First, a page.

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Taylor & Francis scraps licensing change after opposition from libraries

In the UK, Taylor & Francis has reversed its decision to charge extra for older journal material after more than 110 libraries in the UK and Ireland signed an open letter protesting the proposed change, reports the Bookseller.

The proposed change was to involve locking any content more than 20 years old behind a ‘moving wall’. Academic research that was previously available to university libraries under one ‘big deal’ license agreement (which provided access to digital records from the current year back to 1997) would then have to be purchased separately. The ‘moving wall’ meant that the 20-year cut-off date would move each year, increasing costs of the material.

The open letter, spearheaded by the Society of College, National and University Libraries (SCONUL), urged the publisher to drop the ‘moving wall’, calling the changes ‘opportunistic and potentially profiteering’. The letter stated that the ‘moving wall’ would ‘increase administration activities and costs substantially for libraries and for Taylor & Francis, impose direct additional licensing costs, and create confusion and annoyance for your customers and our reader communities’.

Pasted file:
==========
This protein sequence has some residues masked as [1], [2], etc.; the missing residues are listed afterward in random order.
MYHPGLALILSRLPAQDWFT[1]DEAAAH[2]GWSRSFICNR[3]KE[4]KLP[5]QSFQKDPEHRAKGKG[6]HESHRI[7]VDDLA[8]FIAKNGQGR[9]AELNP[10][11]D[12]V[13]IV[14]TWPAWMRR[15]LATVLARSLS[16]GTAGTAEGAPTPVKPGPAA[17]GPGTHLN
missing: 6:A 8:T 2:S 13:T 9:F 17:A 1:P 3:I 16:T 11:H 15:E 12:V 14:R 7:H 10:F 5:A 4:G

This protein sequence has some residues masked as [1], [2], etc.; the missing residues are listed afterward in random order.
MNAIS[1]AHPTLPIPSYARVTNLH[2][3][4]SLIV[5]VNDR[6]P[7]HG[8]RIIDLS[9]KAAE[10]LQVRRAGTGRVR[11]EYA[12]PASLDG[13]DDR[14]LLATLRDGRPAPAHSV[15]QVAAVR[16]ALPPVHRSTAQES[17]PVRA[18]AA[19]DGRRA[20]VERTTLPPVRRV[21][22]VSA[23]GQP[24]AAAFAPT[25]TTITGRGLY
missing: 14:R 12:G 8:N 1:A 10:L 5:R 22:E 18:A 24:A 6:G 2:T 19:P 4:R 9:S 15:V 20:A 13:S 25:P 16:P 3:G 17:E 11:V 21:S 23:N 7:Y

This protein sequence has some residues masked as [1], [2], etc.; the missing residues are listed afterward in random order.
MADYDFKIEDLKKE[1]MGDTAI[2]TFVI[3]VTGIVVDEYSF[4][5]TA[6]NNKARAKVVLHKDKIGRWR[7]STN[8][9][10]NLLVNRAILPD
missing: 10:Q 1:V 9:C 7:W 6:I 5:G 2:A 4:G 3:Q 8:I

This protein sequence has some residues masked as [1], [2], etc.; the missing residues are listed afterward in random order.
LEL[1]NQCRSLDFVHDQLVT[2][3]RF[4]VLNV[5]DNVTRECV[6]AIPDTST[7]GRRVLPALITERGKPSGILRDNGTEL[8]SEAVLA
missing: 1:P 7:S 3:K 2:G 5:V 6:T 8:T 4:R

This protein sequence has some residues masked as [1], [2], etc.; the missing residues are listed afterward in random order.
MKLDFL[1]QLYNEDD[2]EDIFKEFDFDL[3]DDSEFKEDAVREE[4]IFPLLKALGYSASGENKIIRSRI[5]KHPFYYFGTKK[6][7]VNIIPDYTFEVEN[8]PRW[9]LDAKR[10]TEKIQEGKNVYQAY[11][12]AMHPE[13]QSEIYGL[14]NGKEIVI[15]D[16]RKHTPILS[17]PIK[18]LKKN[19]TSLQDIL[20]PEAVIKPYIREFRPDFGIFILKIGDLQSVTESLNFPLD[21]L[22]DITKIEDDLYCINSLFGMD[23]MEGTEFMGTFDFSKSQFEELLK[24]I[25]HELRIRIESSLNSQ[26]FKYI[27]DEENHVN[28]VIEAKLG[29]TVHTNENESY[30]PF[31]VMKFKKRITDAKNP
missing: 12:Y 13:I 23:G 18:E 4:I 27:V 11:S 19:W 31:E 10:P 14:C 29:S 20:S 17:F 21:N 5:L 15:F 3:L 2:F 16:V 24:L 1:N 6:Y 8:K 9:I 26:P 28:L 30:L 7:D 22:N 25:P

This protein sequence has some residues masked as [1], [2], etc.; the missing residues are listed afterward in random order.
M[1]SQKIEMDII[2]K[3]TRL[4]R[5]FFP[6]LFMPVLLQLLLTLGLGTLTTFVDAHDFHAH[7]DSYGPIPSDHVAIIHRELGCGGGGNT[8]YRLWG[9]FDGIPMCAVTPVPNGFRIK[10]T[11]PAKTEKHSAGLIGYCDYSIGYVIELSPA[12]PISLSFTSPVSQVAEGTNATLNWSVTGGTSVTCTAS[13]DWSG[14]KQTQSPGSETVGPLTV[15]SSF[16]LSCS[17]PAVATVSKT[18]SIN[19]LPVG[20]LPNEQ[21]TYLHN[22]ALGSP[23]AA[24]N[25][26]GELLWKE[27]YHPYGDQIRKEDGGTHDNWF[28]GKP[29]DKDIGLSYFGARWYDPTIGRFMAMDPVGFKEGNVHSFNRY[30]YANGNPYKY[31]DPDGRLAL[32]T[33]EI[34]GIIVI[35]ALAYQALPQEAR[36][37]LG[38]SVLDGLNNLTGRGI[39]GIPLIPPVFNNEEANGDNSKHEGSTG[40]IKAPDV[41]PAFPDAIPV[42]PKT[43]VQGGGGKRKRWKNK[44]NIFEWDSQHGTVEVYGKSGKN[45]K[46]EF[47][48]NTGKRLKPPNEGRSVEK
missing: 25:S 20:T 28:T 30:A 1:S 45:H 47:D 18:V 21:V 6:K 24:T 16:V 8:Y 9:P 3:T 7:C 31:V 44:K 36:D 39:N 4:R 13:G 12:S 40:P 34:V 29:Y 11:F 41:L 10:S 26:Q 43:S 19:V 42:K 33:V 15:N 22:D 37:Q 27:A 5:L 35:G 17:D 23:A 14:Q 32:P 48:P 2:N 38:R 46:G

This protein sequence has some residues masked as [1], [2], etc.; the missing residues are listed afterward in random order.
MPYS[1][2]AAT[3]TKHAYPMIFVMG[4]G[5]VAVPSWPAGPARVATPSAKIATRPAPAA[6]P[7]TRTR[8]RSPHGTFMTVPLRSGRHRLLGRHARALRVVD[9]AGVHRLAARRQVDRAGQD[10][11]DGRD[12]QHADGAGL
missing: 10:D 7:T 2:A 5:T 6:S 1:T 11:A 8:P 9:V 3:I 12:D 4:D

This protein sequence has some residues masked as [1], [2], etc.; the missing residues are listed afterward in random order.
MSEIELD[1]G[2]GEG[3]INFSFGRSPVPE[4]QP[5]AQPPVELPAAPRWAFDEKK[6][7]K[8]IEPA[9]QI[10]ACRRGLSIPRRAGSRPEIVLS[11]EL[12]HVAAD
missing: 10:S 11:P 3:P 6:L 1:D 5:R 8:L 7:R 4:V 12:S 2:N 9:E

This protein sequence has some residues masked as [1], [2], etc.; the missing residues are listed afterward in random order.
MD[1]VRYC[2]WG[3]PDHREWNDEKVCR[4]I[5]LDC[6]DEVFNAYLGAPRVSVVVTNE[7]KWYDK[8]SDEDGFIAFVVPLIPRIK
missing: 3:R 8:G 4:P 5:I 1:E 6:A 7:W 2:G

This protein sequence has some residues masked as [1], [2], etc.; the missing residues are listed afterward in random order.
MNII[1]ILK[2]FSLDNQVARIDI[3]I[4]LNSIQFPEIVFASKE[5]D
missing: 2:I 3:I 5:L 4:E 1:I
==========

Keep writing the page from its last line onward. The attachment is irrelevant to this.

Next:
‘Diminishing this coverage is opportunistic and potentially profiteering within a sector which is recognised to enjoy substantial profit margins at present as it greatly monetises the outputs and inputs of publicly funded research,’ the letter stated.

Taylor & Francis, in a response dated 19 February, said it had received ‘considerable feedback’ on the new policy, and would ‘reinstate courtesy access back to 1997’ and will not enact the rolling wall for ‘full access’ customers.

‘We apologise for the concern that the new policy generated, this was resolutely not our intention,’ said the publisher.


Category: Library news International